At this point, I think it's been proven that such attempts have been orchestrated in the past, again, publicly, and that it's still a method used today. It may not be announced like they used to be, but I feel that if watching trends, you can tell when a particular card is bought out and artificially spikes, compared to cards backed by real demand. Really, whether they are planned or not is irrelevant, in terms of the affect they have on the market. They happen and I feel that's just simply a fact.
In regards to real demand and price increases, if looking at a chart showing the price history of a card, if there's a gradual climb, it's a more natural price growth. If it suddenly spikes in the matter of a day or two, it's likely artificial.
Many try to argue various factors on why a card would spike so sharply in a day or two. New secret tech revealed, a Grand Prix, a Pro Tour, set rotations, etc etc blah blah whatever. They claim there is real demand and that explains the price shift. Otherwise it wouldn't maintain the new price (and, admittedly, sometimes they don't, which is also reflected in a steep decline in price after a spike — so wouldn't that alone be proof of the practice?). This isn't always the case, however. Some cards retain their new costs, giving the illusion that the card is in demand and selling at that price. These cards may gradually dip over a long period time. However, other cards, strangely enough, maintain their new price tag without any demand at all.
Commanding Tiny Terrors
I think older Commander/Tiny Leaders staples and foils are a good example of this.
I watched the Tiny Leader debacle unfold via #MTGFinance when the format was having some new life breathed into it. Like vultures, speculators (myself included) clamored around, picking at the remains of whatever cards they thought may be popular in the format (full disclosure: I got none, zero, zip, zilch). Prices were spiking all over the place, foils especially. I feel these cards readily expose buyouts in action, and their affect on the market and community. Now, people will argue that Tiny Leaders has many issues outside of pricing/pimping out a deck (and I can't disagree), but an outrageous Commander/General price point doesn't help either.
I still remember buyouts of foil Ambassador Laquatus, a popular Tiny Leaders general. Suddenly they were 40$ or 80$ or something (I think I took a screenshot, but if I did it's on my old computer). Whatever it landed at was ridiculous. Thankfully, over time it dropped again, but it's just one of many examples where cards of little supply like this can maintain a price spike, even though no one is buying.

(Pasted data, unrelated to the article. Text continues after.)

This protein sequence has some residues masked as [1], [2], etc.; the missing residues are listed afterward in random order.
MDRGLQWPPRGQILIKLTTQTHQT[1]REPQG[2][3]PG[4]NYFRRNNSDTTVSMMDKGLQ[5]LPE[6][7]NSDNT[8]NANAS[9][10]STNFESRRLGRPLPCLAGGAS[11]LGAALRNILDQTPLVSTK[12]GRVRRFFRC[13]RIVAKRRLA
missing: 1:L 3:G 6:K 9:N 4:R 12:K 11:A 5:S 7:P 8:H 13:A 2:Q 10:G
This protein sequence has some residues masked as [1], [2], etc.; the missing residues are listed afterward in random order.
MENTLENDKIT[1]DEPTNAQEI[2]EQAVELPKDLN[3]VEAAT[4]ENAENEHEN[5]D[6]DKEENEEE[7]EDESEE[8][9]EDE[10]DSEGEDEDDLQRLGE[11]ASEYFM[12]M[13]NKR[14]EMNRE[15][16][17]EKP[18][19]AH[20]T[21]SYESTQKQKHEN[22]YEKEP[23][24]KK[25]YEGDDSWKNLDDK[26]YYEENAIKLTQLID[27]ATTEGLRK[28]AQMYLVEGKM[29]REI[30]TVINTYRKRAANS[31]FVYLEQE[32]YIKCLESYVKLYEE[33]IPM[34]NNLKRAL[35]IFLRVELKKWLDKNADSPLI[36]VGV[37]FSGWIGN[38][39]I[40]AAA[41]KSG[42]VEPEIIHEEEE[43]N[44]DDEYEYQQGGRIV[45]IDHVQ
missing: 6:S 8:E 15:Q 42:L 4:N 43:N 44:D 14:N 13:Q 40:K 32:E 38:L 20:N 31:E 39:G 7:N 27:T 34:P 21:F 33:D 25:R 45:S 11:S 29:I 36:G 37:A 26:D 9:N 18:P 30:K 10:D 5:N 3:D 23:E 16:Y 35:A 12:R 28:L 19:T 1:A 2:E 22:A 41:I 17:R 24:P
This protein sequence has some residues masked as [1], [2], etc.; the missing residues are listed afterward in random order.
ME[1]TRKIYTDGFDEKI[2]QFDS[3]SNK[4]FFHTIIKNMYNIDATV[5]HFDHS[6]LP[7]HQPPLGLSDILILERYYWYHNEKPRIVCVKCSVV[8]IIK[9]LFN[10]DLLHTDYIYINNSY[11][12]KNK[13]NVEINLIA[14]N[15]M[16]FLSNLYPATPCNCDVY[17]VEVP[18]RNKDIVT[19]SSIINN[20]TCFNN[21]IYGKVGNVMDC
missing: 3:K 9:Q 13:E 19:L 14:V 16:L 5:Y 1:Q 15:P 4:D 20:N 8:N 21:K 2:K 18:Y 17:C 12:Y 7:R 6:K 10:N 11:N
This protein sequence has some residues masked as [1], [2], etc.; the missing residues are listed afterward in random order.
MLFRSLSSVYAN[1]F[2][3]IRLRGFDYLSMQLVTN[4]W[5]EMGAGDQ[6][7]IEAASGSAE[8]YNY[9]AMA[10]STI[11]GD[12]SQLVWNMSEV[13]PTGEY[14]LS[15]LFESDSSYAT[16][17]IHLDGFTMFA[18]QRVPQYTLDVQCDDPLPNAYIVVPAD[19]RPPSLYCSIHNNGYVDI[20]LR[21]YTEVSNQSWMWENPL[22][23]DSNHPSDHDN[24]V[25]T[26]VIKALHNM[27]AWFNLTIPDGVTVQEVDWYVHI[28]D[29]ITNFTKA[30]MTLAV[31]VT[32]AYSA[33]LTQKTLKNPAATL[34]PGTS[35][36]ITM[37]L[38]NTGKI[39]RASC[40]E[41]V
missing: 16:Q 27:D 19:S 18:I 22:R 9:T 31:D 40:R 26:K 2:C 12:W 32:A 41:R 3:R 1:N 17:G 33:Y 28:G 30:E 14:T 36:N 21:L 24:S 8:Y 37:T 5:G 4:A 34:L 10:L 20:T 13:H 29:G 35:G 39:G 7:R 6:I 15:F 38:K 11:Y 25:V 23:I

The same can be observed with various staple Commander/EDH foils over time.
The reason I mention these casual formats is because casual players make up, by far, the largest population of the Magic Community. And it's these average, everyday casual players who are among the most vocal against #MTGFinance. Sure, competitive players get upset too, but many of them are familiar with the finance aspect of Magic. Casuals, however, not so much.
How many Magic players are there? 12 Million? 15 Million? Somewhere in between? More?
How many players play at a competitive level such as Grand Prixs and Pro Tours? Attendance has been growing steadily for a long time, and GP Vegas 2015 hit somewhere around 8k players? That's double the previous Vegas GP in 2013. So eight thousand competitors breaking records and making Magic history. Let's just round it to 10k, knowing that a good majority of those players play in other Grand Prix and Pro Tours making up their attendance numbers (and I would assume tournaments hosted by other organizations). Out of that 12 Million+ playerbase, even if doubling that five times over, it's just a drop in the bucket.